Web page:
1. The accused Gvero in his response states that the Completion Strategy should not influence the Trial Chamber in its determination of the joinder motion or be allowed to influence the right of an accused to a speedy trial.1 By the "Completion Strategy" I take it he is referring to the decision of the Security Council that the Tribunal should adopt all possible measures to complete investigations by the end of 2004, all trial activities at first instance by the end of 2008 and all work in 2010.2 In view of the heavy workload3 of the Tribunal, it is clear that special efforts would have to be made to meet these targets.
  2. In principle, the Security Council resolution does not impose an obligation on the Tribunal to do anything other than adopt all reasonable measures to meet the deadlines set. Certainly, it is not to be interpreted as requiring the Chambers to exercise their judicial function in a manner that enables the Tribunal to meet the deadline, but breaches the fundamental principle of fairness in the trial process.
  3. When, therefore, at this stage of the Tribunalís life, a Trial Chamber grants a motion for joinder of accused, and one of the factors favouring joinder is that it promotes judicial economy, this does not mean that the Chamber grants the motion because of the Completion Strategy. It accedes to the motion and is influenced by the judicial economy factor in the same way as it would have been influenced if the motion been made much earlier in the life of the Tribunal, say in the year 2000. If, in the year 2000, I dismissed a joinder motion, I would not grant it now because of the Completion Strategy. The dismissal of the motion in 2000 would have been for the reason that there was no legal basis for granting it. Granting the same motion today would clearly be wrong if the reason for doing so was the Completion Strategy.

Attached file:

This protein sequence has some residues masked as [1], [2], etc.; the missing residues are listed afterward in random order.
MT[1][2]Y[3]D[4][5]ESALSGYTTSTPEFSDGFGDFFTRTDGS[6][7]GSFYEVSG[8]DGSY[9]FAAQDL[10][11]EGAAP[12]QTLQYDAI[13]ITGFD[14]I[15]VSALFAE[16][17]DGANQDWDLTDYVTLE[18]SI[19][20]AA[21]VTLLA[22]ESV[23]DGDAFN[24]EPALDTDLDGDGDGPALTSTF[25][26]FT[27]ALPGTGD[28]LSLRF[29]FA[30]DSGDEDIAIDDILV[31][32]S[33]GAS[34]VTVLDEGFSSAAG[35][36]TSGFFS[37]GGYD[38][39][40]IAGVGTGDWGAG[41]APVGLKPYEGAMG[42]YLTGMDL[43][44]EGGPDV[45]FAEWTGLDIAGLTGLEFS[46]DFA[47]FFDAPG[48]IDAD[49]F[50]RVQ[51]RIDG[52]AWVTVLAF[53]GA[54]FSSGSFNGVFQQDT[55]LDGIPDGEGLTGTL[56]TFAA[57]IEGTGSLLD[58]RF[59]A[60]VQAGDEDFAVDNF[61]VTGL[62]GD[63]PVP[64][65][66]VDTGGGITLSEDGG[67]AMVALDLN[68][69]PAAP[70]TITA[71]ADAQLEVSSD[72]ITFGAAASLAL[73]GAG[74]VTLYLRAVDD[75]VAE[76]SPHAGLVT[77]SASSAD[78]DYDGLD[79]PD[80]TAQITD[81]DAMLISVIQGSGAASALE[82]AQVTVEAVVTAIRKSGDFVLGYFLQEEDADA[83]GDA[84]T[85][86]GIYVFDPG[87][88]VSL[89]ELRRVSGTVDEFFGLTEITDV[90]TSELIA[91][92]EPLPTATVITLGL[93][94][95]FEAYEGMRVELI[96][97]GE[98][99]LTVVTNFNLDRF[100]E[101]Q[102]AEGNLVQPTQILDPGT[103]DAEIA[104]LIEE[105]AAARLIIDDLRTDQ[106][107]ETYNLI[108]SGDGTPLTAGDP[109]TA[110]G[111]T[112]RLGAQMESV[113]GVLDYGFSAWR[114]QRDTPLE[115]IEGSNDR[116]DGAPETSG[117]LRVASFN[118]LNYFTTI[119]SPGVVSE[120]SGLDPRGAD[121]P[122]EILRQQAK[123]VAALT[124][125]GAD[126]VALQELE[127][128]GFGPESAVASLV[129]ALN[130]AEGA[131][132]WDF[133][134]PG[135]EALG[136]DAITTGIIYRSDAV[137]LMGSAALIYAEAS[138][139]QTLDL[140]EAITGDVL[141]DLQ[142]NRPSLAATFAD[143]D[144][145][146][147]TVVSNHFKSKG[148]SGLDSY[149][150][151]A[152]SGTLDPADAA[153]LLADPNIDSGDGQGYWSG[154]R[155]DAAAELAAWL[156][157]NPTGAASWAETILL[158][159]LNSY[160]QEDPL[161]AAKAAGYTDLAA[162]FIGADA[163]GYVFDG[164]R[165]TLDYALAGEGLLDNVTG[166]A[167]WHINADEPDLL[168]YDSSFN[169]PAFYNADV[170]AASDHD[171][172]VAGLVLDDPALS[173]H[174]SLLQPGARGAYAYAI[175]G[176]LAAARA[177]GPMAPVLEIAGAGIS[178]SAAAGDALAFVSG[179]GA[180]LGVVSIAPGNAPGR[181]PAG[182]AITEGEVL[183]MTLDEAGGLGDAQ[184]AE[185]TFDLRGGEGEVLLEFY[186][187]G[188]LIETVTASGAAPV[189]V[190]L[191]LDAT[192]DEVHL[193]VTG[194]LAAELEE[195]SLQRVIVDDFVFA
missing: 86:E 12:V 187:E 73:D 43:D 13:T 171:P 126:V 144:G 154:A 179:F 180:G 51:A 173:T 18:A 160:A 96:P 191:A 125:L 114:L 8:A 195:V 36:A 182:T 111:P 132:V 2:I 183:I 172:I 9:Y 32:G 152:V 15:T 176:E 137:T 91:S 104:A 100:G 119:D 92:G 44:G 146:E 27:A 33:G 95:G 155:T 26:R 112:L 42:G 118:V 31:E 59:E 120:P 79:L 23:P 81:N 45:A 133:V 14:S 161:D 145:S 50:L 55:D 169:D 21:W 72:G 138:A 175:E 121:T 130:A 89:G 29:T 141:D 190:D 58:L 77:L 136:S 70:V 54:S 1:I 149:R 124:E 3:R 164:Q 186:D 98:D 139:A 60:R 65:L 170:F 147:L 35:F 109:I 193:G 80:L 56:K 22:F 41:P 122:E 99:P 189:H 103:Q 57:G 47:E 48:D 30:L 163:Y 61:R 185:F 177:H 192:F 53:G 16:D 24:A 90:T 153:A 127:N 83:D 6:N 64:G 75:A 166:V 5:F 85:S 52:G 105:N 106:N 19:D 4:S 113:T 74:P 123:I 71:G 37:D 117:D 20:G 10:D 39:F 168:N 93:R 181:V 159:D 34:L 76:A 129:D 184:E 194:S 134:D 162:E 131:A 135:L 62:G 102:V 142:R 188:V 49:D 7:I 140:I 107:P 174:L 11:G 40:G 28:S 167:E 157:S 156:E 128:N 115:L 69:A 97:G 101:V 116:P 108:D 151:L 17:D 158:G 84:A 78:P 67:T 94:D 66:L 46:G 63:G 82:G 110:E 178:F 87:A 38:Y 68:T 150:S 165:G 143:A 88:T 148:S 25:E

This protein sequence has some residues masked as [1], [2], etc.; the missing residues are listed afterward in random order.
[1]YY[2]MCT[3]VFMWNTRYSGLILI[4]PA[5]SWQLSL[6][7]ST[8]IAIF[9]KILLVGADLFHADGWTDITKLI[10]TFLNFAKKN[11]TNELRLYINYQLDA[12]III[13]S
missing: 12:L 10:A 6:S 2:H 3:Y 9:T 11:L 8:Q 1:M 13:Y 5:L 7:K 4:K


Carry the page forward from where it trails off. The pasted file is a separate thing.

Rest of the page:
4. I consider it important to make this statement in order to clarify the factors that, in the context of the Completion Strategy, may properly move a Chamber in its determination of a joinder motion. While it would be quite proper for the Prosecutor to be influenced by the Completion Strategy in determining her prosecutorial strategy, including the joinder of accused, the Completion Strategy would, as the Appeals Chamber has held, be an "improper consideration" in the decision of a Trial Chamber.4 This is true even though the implementation of the Strategy may have implications for factors (such as judicial economy) of which a Trial Chamber may properly and quite independently take account.


Judge Patrick Robinson

Dated this 21st day of September 2005
At The Hague
The Netherlands

[Seal of the Tribunal]

1. Prosecutor v. Tolimir et al., IT-04-80-PT, General Gveroís Response to Prosecution Motion for Joinder, 5 July 2005, para. 11.
2. See S/RES/1503 (2003). See also S/RES/1534 (2004).
3. Since October 2004, 24 indictees have been transferred to the Tribunal and this has obviously increased the Tribunalís workload.
4. See Prosecutor v. Milosevic, Case No. IT-02-54-AR73.6, Decision on the Interlocutory Appeal by the Amici Curiae against the Trial Chamber Order concerning the Presentation and Preparation of the Defence Case, 20 January 2004, para. 18 (referring to the "completion target for the Tribunalís work" as being an "inappropriate consideration[]" in a Trial Chamberís decision).